by Lex Valtenbergs
Student-made poster boards detailing the lives and legacies of Black artists and activists filled the Gold and Green Room in Founders Hall during the Black History Month Art Exhibit hosted by the Umoja Center on Feb. 17.
The exhibit was an opportunity for Cal Poly Humboldt’s Black students to express themselves and celebrate their African heritage, much as their forebears did before them in a self-determined push to resist the injustices of slavery, segregation and ongoing oppression.
“It is a creative way to show our unity and stand for everyone who identifies as Black,” said Demi Ogunwo, a Masters student at Cal Poly Humboldt and Charter President of the National Society of Black Engineers. “It’s a lot of activists, a lot of people who broke out of the norm of oppression to make a name for themselves.”
Biochemistry senior Asia Anderson comes from a line of radical Black women who defied the norm during their lifetimes. She made a poster board about her late great aunt Marian Anderson, a renowned Black opera singer. It was a popular exhibit among the attending students.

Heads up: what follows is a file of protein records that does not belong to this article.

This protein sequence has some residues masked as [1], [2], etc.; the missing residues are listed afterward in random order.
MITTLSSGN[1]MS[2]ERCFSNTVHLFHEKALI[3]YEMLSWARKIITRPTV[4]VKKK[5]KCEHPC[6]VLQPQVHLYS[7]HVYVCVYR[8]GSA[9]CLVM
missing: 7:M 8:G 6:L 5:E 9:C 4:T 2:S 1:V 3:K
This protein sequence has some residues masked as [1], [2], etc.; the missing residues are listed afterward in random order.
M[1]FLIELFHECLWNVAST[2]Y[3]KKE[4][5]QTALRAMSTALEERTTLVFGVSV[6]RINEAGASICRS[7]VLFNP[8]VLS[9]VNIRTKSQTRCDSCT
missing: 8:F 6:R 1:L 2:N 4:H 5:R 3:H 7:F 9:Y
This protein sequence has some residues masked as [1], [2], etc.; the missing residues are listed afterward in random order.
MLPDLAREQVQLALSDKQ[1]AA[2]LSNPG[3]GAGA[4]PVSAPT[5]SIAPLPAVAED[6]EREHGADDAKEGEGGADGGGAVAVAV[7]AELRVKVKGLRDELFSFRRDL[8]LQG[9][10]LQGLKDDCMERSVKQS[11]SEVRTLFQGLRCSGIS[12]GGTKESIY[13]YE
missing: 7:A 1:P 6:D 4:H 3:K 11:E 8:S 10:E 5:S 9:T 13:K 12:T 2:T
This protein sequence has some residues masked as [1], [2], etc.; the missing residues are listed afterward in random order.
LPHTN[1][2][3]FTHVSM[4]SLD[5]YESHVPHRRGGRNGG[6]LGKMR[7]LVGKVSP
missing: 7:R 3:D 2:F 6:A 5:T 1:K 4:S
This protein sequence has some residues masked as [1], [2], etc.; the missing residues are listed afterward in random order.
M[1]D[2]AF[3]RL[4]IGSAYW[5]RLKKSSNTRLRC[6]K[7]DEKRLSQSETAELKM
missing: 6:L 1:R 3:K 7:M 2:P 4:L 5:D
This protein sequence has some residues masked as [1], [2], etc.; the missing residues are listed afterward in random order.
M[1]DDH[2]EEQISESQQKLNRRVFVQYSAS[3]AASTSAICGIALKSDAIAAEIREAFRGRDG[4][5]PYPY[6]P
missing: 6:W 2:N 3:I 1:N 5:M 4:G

“I don’t sing worth beans, but I do chemistry,” Anderson said. “I still think about her strength and not letting a ‘no’ close doors. That was passed down through the line of women in my family.”
Jovie Garcia-Diaz, a senior majoring in Environmental Engineering, was a student attendee at the exhibit. Her favorite poster board detailed the appropriation of Black culture in popular social media culture.
“That’s something that I see a lot on social media that stands out to me,” Garcia-Diaz said. “People who aren’t Black get praised and get popular for [appropriated elements from Black culture.]”
Cal Poly Humboldt students and faculty alike visited the exhibit as the evening went on. Frank Herrera happens to be both. He is a student pursuing a Masters degree in Business Administration and the Coordinator of the Social Justice, Equity, and Inclusion Center on campus.
A collage poster board about the life of Fredrick Allen Hampton, former Chairman of the Black Panthers, stood out to Herrera. Herrera was alive in the final years of the Black Panthers’ existence before it dissolved.
“I had met folks who were involved, I just remember the guys in leather jackets and the energy,” Herrera said. ”It’s amazing what they were doing, the bravery and courage they had during the time.”
According to Ogunwo, the art exhibit in general characterized three of the seven guiding principles of the Nguzu Saba, or African heritage, that the Umoja Center stands They are Kuumba (creativity), Umoja (unity) and Kujichagulia (self-determination).
“The pillars reinforce what we stand for and how we want people to see us,” Ogunwo said.
Anderson feels a deep connection to her great aunt and to her heritage that empowers her. To her, the exhibit was a chance for Black students to see themselves in the trailblazers before them.
“They weren’t the first,” Anderson said. “You’re not going to be the last. It feels good because one day, those boards are going to be about you.”